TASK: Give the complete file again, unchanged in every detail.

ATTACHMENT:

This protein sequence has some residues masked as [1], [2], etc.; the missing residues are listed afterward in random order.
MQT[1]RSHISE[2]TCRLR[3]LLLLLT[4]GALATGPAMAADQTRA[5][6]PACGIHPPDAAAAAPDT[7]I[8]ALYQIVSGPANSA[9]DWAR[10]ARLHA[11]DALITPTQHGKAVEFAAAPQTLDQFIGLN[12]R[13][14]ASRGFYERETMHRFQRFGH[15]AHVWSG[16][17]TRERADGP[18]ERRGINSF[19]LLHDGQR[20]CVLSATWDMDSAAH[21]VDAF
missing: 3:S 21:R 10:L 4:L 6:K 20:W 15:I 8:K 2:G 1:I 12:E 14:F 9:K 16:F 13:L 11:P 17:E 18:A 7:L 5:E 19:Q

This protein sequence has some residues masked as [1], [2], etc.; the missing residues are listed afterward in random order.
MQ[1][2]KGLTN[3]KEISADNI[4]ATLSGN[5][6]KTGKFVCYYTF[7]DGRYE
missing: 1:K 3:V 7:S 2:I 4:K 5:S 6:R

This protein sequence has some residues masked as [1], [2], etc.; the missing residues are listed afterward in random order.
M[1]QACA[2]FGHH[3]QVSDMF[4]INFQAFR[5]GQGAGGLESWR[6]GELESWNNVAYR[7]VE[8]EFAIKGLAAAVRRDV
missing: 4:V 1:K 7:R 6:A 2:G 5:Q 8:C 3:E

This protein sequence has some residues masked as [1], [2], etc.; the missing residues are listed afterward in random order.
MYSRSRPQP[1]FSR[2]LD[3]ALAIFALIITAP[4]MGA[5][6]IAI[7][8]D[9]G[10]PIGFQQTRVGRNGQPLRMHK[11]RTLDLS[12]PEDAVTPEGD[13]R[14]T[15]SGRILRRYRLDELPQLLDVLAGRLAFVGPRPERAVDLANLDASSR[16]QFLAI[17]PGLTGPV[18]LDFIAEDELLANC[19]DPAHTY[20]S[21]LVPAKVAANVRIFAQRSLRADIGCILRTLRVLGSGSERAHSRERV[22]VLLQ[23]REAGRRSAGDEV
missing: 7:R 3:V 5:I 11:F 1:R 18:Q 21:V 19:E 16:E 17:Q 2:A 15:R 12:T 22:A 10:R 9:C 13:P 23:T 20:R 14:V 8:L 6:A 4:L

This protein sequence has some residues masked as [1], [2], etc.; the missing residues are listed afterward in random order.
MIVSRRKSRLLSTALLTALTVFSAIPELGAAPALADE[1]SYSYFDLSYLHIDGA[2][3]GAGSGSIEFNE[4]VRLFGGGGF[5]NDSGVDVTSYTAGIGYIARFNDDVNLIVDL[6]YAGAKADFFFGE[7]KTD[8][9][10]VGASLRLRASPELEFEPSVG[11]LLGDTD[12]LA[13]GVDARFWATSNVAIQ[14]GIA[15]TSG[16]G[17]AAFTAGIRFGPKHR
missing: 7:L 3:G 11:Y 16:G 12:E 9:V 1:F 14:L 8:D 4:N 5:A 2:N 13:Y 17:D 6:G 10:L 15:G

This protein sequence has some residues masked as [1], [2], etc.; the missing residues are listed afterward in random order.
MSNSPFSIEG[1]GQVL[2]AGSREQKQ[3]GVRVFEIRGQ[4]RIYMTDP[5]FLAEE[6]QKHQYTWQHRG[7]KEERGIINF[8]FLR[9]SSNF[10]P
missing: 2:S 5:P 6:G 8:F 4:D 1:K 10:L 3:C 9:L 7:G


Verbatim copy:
This protein sequence has some residues masked as [1], [2], etc.; the missing residues are listed afterward in random order.
MQT[1]RSHISE[2]TCRLR[3]LLLLLT[4]GALATGPAMAADQTRA[5][6]PACGIHPPDAAAAAPDT[7]I[8]ALYQIVSGPANSA[9]DWAR[10]ARLHA[11]DALITPTQHGKAVEFAAAPQTLDQFIGLN[12]R[13][14]ASRGFYERETMHRFQRFGH[15]AHVWSG[16][17]TRERADGP[18]ERRGINSF[19]LLHDGQR[20]CVLSATWDMDSAAH[21]VDAF
missing: 3:S 21:R 10:L 4:L 6:K 20:W 15:I 8:K 2:G 1:I 12:E 14:F 9:K 16:F 13:L 11:P 17:E 18:A 7:L 5:E 19:Q

This protein sequence has some residues masked as [1], [2], etc.; the missing residues are listed afterward in random order.
MQ[1][2]KGLTN[3]KEISADNI[4]ATLSGN[5][6]KTGKFVCYYTF[7]DGRYE
missing: 1:K 3:V 7:S 2:I 4:K 5:S 6:R

This protein sequence has some residues masked as [1], [2], etc.; the missing residues are listed afterward in random order.
M[1]QACA[2]FGHH[3]QVSDMF[4]INFQAFR[5]GQGAGGLESWR[6]GELESWNNVAYR[7]VE[8]EFAIKGLAAAVRRDV
missing: 4:V 1:K 7:R 6:A 2:G 5:Q 8:C 3:E

This protein sequence has some residues masked as [1], [2], etc.; the missing residues are listed afterward in random order.
MYSRSRPQP[1]FSR[2]LD[3]ALAIFALIITAP[4]MGA[5][6]IAI[7][8]D[9]G[10]PIGFQQTRVGRNGQPLRMHK[11]RTLDLS[12]PEDAVTPEGD[13]R[14]T[15]SGRILRRYRLDELPQLLDVLAGRLAFVGPRPERAVDLANLDASSR[16]QFLAI[17]PGLTGPV[18]LDFIAEDELLANC[19]DPAHTY[20]S[21]LVPAKVAANVRIFAQRSLRADIGCILRTLRVLGSGSERAHSRERV[22]VLLQ[23]REAGRRSAGDEV
missing: 7:R 3:V 5:I 11:F 1:R 18:Q 21:V 19:E 16:E 17:Q 2:A 15:R 12:T 22:A 10:R 9:C 13:P 23:T 20:R 14:V 8:L 6:A 4:L

This protein sequence has some residues masked as [1], [2], etc.; the missing residues are listed afterward in random order.
MIVSRRKSRLLSTALLTALTVFSAIPELGAAPALADE[1]SYSYFDLSYLHIDGA[2][3]GAGSGSIEFNE[4]VRLFGGGGF[5]NDSGVDVTSYTAGIGYIARFNDDVNLIVDL[6]YAGAKADFFFGE[7]KTD[8][9][10]VGASLRLRASPELEFEPSVG[11]LLGDTD[12]LA[13]GVDARFWATSNVAIQ[14]GIA[15]TSG[16]G[17]AAFTAGIRFGPKHR
missing: 7:L 3:G 11:Y 16:G 12:E 9:V 1:F 14:L 8:D 4:N 5:A 2:N 13:Y 17:D 6:G 10:L 15:G

This protein sequence has some residues masked as [1], [2], etc.; the missing residues are listed afterward in random order.
MSNSPFSIEG[1]GQVL[2]AGSREQKQ[3]GVRVFEIRGQ[4]RIYMTDP[5]FLAEE[6]QKHQYTWQHRG[7]KEERGIINF[8]FLR[9]SSNF[10]P
missing: 2:S 5:P 6:G 8:F 4:D 1:K 10:L 3:C 9:L 7:G